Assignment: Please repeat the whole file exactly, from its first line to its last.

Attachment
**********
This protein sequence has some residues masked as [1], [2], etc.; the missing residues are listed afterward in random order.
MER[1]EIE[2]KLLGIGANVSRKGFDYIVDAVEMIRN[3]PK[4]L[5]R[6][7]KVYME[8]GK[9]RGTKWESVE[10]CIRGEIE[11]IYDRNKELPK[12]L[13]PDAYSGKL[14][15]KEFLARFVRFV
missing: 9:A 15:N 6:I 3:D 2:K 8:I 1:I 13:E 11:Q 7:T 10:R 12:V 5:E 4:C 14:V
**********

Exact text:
This protein sequence has some residues masked as [1], [2], etc.; the missing residues are listed afterward in random order.
MER[1]EIE[2]KLLGIGANVSRKGFDYIVDAVEMIRN[3]PK[4]L[5]R[6][7]KVYME[8]GK[9]RGTKWESVE[10]CIRGEIE[11]IYDRNKELPK[12]L[13]PDAYSGKL[14][15]KEFLARFVRFV
missing: 9:A 15:N 6:I 3:D 2:K 8:I 1:I 13:E 11:Q 7:T 10:R 12:V 5:E 4:C 14:V